On paper, Completely Automated Public Turing test to tell Computers and Humans Apart or CAPTCHAs are a great way to reduce spam and ensure you’re getting quality information from your form, but did you know that visible CAPTCHAs actually hurt conversion rates

How To Keep Forms Secure@2x

According to this case study from Moz, having CAPTCHA on reduced the amount of spam conversions by 4.1% but companies could actually lose out on 3.2% of genuine conversions. This is likely because CAPTCHA has become too difficult and confusing, in an effort to combat the increasing sophistication of spambots.

It simply isn’t user-friendly — who wants to take the time to puzzle over a distorted set of letters or numbers and painstakingly type them out? 

Instead of using CAPTCHA, you can look to alternatives that are convenient or invisible to the front-end user but still keep spam and brute force attacks at bay. One such example is Google’s reCAPTCHA, which can be as simple as clicking a checkbox.

CHAPTER seven

Tracking Performance & Making Improvements

Whenever you make any type of changes to your contact forms, it is downright impossible to truly understand their impact without tracking performance. Here are three key tests and methods you should be using to track improvements:

Set Up Goals

Using Google Analytics (or your preferred analytics tool), make sure each form on your website has a unique goal attached to it for completion. This will give you a better understanding of the success rate of filling out these forms.

Use Behavior Tracking

Using tools like Hotjar or LuckyOrange will provide you with a better understanding of how people are interacting with your contact forms in real-time. This could help you identify drop-off points or even bugs within the forms themselves.

Split Test

Tools like Optimizely, VWO, and Convert allow you to easily and effectively set up split tests. In these scenarios, you can run variations of form configurations side by side and understand how they truly are performing.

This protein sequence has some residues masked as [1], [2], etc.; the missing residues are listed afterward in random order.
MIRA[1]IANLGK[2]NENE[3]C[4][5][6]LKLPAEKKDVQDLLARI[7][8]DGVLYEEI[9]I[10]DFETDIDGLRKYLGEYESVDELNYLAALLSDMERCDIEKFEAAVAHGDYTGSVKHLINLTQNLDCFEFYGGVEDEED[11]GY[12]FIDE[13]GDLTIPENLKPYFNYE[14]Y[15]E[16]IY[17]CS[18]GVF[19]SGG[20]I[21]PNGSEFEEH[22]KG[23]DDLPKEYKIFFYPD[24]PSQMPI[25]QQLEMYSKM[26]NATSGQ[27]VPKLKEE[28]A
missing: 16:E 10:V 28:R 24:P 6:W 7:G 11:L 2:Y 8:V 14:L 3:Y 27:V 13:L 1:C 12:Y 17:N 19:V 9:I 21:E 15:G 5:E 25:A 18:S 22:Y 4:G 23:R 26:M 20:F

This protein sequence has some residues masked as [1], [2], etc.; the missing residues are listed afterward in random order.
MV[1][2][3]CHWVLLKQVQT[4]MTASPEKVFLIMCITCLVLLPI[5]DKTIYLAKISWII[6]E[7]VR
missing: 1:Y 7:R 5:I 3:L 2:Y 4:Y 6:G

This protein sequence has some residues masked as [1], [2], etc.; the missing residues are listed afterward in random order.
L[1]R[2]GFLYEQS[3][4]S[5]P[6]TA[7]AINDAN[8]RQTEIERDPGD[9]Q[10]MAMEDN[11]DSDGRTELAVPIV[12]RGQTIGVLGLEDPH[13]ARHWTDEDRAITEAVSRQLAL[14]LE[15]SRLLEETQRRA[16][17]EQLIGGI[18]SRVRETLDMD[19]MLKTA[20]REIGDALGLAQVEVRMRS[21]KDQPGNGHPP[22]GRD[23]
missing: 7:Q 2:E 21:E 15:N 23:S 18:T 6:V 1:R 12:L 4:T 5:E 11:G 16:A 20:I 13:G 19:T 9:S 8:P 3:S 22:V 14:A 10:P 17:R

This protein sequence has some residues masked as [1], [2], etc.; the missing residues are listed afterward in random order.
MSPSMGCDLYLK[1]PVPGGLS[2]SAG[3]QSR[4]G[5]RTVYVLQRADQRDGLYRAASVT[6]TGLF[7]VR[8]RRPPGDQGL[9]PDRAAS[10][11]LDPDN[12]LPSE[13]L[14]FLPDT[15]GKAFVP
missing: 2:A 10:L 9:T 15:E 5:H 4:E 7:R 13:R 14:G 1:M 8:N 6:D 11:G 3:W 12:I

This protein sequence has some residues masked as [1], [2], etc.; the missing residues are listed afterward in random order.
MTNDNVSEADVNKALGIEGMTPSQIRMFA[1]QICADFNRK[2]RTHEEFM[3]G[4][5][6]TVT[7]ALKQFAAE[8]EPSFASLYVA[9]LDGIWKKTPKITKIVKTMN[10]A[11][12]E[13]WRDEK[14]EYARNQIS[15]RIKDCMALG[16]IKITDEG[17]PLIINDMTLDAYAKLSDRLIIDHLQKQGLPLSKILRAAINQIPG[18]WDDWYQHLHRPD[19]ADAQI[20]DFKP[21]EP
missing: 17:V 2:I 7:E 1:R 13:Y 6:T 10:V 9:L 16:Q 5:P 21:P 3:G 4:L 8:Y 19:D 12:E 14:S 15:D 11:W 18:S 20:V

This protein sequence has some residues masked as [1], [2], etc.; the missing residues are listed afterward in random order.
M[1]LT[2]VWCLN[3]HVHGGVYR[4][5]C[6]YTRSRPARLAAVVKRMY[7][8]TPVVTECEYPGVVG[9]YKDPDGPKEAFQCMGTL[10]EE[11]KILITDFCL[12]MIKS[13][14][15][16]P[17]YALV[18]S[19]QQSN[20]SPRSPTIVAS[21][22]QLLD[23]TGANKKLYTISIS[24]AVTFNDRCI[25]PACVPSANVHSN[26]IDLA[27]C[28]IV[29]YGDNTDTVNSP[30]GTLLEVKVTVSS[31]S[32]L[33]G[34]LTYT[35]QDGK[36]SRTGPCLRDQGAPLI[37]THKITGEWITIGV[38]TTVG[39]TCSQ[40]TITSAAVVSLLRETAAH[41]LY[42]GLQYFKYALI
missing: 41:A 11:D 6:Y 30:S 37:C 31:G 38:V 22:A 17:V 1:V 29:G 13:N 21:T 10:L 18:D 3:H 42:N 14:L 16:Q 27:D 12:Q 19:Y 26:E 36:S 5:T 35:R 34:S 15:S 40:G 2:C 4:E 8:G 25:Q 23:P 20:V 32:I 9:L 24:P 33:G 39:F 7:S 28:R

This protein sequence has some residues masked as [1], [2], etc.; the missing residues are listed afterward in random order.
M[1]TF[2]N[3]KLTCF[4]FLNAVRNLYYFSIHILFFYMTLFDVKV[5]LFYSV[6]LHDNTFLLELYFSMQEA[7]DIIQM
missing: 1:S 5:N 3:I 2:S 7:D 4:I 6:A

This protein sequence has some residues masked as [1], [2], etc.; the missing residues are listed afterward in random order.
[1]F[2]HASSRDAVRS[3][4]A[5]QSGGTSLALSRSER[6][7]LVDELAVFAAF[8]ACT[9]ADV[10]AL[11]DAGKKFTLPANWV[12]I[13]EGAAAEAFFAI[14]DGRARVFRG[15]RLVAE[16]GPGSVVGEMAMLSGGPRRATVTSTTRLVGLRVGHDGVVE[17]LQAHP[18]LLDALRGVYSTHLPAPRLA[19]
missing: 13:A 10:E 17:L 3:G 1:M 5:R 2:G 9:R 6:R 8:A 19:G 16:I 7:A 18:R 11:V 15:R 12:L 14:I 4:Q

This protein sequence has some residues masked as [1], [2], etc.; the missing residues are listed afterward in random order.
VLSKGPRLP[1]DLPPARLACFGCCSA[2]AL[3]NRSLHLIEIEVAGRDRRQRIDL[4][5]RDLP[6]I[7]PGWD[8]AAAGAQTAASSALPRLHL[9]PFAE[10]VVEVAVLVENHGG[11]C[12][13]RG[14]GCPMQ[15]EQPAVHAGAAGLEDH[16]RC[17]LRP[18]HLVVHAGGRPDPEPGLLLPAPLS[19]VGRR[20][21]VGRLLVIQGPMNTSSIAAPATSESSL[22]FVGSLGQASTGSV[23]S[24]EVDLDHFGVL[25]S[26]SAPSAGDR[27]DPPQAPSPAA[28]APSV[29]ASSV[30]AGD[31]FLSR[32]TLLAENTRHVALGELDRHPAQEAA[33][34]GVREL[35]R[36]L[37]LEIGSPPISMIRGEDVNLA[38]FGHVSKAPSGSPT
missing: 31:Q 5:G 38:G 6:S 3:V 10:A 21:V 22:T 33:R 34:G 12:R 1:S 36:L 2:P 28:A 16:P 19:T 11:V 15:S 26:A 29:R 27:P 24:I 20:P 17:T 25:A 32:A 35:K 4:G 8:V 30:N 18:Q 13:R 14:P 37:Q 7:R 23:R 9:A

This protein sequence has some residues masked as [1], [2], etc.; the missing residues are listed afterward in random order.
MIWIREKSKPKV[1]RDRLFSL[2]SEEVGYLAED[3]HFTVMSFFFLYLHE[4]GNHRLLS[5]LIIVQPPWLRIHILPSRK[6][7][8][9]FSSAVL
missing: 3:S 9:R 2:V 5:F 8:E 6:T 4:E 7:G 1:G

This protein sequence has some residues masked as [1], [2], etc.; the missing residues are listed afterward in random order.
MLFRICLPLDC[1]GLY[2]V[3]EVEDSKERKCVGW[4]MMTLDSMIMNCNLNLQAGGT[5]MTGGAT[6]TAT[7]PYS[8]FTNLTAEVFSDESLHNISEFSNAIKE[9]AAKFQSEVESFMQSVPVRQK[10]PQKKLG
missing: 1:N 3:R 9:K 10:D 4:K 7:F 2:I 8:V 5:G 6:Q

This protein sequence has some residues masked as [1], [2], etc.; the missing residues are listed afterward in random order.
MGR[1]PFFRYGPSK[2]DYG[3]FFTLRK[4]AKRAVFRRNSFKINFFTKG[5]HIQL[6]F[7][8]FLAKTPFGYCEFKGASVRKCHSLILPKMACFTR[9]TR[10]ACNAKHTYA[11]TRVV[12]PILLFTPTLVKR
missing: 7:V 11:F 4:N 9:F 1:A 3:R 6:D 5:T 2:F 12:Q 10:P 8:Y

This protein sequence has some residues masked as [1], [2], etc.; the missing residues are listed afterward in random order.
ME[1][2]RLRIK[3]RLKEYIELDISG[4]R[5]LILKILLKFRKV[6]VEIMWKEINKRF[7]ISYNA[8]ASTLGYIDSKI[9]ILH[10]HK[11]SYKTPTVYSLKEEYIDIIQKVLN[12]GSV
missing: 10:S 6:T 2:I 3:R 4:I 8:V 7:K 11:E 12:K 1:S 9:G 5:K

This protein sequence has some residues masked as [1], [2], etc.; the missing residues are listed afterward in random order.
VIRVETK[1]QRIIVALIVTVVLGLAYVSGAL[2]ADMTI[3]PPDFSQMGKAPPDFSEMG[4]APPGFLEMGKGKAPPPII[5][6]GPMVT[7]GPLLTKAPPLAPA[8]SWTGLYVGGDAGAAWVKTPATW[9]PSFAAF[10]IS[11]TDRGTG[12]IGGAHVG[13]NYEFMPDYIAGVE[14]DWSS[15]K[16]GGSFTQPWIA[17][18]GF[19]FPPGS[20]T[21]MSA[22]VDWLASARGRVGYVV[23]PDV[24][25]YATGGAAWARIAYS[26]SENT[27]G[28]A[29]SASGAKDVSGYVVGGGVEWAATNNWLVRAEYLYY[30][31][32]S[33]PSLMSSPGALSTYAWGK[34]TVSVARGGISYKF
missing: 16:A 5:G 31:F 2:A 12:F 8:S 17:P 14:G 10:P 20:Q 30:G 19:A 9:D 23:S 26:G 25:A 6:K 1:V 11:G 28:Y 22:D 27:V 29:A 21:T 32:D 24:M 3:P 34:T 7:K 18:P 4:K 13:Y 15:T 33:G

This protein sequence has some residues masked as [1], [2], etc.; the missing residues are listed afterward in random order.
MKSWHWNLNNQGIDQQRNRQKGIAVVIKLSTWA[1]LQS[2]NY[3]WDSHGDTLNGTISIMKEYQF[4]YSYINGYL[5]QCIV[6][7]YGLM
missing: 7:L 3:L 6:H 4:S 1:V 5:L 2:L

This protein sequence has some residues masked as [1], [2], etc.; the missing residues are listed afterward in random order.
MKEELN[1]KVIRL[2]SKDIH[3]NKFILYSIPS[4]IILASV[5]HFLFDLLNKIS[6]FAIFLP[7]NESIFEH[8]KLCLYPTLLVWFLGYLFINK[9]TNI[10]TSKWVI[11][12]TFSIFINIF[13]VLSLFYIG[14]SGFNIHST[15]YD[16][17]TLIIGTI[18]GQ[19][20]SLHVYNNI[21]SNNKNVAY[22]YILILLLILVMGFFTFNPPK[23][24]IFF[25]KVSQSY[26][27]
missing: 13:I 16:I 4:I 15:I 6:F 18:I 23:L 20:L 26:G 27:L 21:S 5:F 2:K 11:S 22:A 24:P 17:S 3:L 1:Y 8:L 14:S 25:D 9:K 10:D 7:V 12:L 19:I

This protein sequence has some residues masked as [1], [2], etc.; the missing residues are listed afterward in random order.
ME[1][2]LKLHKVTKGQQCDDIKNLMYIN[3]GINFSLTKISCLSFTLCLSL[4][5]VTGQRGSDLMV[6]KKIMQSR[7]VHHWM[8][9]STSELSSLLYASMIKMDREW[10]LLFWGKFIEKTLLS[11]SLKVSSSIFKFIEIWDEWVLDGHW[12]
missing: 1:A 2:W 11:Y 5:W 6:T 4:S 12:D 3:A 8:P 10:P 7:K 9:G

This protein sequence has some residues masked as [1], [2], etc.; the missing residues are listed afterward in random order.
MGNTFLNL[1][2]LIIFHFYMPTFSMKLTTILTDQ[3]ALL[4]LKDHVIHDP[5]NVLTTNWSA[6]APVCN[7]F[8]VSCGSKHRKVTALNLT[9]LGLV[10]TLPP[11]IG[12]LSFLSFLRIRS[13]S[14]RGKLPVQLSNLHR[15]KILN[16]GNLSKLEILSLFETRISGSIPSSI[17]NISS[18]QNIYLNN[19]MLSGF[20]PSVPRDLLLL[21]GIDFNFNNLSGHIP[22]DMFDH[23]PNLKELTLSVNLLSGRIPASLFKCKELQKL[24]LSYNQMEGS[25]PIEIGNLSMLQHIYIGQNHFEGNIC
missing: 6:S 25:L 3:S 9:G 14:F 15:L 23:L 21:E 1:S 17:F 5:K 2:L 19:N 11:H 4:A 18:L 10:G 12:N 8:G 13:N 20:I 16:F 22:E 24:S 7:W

Split tests can help you pinpoint which elements of your contact forms help or harm your conversion rate. The more tests you perform, the better optimized your form will be by the end. 

CHAPTER eight

Wrapping Up

That finishes our rundown of contact form best practices. Contact forms are one of the biggest opportunities for businesses to improve both the quality and quantity of leads, so make sure you never neglect to optimize them. Pay attention to contact forms as an integral component of any web development effort, and always keep these three conversion tips in mind: 

  • Keep them as concise as possible.
  • Use other methods to get the additional info you need.
  • Test and monitor all of your improvements to maximize your results.

Remember, at the end of the day a good contact form is one that provides a pleasant user experience, and you can’t have that with clunky fields or long pages. We hope this article helped you learn some great ways to improve your contact forms and generate more conversion. For more in-depth articles on the ins and outs of digital marketing, check out other posts on our blog.

Meet The Author

Jeff Gapinski is the President of Huemor where he helps plan the long-term strategic growth of the agency. Jeff is passionate about UI/UX, demand generation, and digital strategy.

Originally Published

March 8, 2022

What Do You Think?

Have feedback? Maybe some questions? Whatever it is,

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2 Comments

  • Ray L Best 03/12/2022 4:15 pm

    Our site www.unavida.co.uk looks dated, it is fronted by a video and been designed with old code (not CMS), we have downloadable-books but have only just discovered that the auto responders were not properly set up. We asked our web master to quote for providing two interactive tools - she said - go find a graphic designer, We want a modern contemporary look and feel to any re-design - with better use of video - interactive tools - downloadable e-books - so we can set up ppc. A local web designer provided a quote of about 10 lines which does not provide any indication of how they will go about improving the site. We would like to know :- Where are we now with analytics How can improve the site so it is highly responsive and that we receive monthly feedback RL Best

    • Jeff Gapinski 03/16/2022 12:18 pm

      Hey Ray! First of all, thanks for reading the article and taking the time to reply. Secondly, I can understand your frustration. Not everyone is equipped to handle a redesign, and it sounds like you're unhappy with the state of the current site. This process should be really well thought through and executed to not only ensure you get an end result you're happy with but something that actually moves the needle in terms of your goals. I'd start by checking out our article on how to plan for a website redesign. If you're interested in learning more about how we can specifically help you out feel free to reach out to our sales team to book a consultation.